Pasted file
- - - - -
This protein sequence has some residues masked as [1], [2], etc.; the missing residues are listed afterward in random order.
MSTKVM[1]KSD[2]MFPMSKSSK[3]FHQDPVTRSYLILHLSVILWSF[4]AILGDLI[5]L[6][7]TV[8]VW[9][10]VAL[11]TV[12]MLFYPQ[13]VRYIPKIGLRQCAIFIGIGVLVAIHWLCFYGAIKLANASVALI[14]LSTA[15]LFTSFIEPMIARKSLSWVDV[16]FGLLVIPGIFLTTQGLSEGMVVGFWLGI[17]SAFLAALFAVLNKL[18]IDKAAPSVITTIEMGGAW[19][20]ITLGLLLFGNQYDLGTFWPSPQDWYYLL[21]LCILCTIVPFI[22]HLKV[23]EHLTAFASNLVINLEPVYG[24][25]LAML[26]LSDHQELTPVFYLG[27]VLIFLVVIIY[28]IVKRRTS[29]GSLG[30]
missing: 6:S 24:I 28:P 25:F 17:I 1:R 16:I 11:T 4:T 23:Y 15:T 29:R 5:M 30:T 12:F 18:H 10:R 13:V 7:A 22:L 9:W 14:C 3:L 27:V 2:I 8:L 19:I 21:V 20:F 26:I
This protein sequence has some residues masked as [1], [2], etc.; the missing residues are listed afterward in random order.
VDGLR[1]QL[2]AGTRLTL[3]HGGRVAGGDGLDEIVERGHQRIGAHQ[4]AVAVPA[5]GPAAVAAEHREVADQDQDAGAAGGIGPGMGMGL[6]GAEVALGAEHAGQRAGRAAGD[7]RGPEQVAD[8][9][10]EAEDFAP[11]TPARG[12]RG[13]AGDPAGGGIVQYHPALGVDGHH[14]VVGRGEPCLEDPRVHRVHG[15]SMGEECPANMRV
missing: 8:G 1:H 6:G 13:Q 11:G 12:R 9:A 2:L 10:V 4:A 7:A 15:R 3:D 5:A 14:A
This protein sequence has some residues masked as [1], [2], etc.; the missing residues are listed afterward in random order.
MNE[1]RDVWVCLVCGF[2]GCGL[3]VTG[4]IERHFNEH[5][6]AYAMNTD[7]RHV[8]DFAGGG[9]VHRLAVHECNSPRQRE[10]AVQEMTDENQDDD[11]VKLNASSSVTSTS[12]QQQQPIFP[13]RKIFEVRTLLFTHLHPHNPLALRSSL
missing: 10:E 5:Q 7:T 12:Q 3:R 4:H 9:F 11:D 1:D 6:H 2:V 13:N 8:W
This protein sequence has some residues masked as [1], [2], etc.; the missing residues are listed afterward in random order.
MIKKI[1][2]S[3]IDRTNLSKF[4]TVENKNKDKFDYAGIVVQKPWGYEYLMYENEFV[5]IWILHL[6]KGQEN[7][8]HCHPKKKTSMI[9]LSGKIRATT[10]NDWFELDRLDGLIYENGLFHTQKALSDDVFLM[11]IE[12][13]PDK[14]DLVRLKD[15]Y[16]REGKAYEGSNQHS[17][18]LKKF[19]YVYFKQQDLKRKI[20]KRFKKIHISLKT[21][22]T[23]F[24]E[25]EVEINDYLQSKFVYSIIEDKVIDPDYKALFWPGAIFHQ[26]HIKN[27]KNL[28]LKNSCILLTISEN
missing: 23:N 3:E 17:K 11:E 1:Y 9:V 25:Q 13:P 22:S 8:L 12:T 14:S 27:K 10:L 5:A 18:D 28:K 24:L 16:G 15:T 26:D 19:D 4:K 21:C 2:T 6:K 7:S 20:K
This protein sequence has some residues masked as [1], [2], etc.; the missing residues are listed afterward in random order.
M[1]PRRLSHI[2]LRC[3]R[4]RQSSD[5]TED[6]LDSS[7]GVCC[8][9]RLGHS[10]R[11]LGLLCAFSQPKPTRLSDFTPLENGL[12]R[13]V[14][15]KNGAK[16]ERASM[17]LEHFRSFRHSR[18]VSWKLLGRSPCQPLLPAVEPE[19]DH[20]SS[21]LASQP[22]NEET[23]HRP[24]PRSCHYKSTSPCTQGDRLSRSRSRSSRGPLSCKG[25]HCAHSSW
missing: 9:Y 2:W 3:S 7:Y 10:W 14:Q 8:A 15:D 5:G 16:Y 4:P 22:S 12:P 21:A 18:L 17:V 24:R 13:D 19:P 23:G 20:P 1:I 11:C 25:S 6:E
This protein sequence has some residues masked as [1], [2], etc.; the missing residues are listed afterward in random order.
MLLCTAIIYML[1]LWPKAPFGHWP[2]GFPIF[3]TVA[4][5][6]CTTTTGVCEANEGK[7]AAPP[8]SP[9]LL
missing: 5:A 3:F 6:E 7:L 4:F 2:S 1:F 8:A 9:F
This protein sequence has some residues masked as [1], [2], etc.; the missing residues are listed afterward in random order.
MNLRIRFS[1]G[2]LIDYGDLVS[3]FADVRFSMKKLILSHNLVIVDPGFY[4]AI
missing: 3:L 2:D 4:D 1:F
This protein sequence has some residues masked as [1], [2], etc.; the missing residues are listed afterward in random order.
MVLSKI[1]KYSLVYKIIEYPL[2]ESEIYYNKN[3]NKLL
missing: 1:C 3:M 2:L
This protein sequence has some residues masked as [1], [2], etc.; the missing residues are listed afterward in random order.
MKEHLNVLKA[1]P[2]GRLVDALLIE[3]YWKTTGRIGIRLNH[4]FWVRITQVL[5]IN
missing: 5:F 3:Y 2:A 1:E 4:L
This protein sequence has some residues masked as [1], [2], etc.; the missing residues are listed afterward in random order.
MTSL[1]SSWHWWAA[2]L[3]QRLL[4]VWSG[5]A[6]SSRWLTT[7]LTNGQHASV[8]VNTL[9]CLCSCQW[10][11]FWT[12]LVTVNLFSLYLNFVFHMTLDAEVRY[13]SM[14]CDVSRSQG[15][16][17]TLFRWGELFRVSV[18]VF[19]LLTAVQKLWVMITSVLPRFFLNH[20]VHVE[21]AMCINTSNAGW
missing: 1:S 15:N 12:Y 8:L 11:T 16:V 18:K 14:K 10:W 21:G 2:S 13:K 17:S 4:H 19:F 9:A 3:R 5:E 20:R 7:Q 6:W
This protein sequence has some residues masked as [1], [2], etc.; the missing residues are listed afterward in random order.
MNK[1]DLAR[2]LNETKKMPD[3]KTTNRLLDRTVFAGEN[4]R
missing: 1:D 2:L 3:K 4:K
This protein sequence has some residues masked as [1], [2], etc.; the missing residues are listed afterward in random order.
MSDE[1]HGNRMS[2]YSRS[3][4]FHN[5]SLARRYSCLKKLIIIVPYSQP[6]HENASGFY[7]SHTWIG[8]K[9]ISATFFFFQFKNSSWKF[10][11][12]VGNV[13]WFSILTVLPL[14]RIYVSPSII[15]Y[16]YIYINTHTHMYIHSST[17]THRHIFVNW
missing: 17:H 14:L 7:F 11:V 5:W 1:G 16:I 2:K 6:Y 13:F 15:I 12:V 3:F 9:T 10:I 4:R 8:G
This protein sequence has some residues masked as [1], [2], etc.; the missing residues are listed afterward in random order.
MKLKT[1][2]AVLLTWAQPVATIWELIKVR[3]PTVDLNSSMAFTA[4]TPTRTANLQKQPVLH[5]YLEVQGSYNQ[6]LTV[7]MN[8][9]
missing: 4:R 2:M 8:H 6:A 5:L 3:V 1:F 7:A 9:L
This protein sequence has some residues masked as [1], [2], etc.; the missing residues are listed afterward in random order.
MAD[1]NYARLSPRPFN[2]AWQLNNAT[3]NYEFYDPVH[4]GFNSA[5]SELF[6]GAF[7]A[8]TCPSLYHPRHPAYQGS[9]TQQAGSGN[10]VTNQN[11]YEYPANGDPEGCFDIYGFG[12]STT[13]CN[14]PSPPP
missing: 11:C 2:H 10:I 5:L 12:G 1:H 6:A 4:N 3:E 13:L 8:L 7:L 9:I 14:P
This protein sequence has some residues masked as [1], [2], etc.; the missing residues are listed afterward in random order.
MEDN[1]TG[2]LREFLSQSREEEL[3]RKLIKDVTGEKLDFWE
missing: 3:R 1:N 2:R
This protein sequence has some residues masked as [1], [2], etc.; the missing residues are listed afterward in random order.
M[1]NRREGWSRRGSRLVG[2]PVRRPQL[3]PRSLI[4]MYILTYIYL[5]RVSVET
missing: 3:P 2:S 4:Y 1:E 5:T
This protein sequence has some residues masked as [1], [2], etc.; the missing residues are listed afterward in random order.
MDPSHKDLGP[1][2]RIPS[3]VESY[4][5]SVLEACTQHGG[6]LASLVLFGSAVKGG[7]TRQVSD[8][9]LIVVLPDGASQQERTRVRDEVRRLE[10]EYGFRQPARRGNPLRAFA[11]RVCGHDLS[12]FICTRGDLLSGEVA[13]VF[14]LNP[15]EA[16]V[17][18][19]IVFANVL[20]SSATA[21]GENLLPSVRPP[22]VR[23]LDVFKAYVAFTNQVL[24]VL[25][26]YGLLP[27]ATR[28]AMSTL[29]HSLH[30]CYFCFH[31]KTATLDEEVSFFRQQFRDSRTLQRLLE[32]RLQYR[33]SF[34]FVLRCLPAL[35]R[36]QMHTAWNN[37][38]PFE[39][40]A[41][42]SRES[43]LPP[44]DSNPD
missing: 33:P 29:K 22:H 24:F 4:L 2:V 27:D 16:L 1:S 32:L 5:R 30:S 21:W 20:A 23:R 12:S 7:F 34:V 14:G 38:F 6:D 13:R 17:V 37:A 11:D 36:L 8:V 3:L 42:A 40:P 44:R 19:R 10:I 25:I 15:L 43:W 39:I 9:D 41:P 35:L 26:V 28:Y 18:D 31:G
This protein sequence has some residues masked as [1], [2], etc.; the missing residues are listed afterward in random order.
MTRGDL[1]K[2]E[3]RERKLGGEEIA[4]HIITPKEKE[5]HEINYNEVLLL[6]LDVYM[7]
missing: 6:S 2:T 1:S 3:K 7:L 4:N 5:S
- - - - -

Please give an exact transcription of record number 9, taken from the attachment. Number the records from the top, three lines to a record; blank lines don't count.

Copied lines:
This protein sequence has some residues masked as [1], [2], etc.; the missing residues are listed afterward in random order.
MKEHLNVLKA[1]P[2]GRLVDALLIE[3]YWKTTGRIGIRLNH[4]FWVRITQVL[5]IN
missing: 5:F 3:Y 2:A 1:E 4:L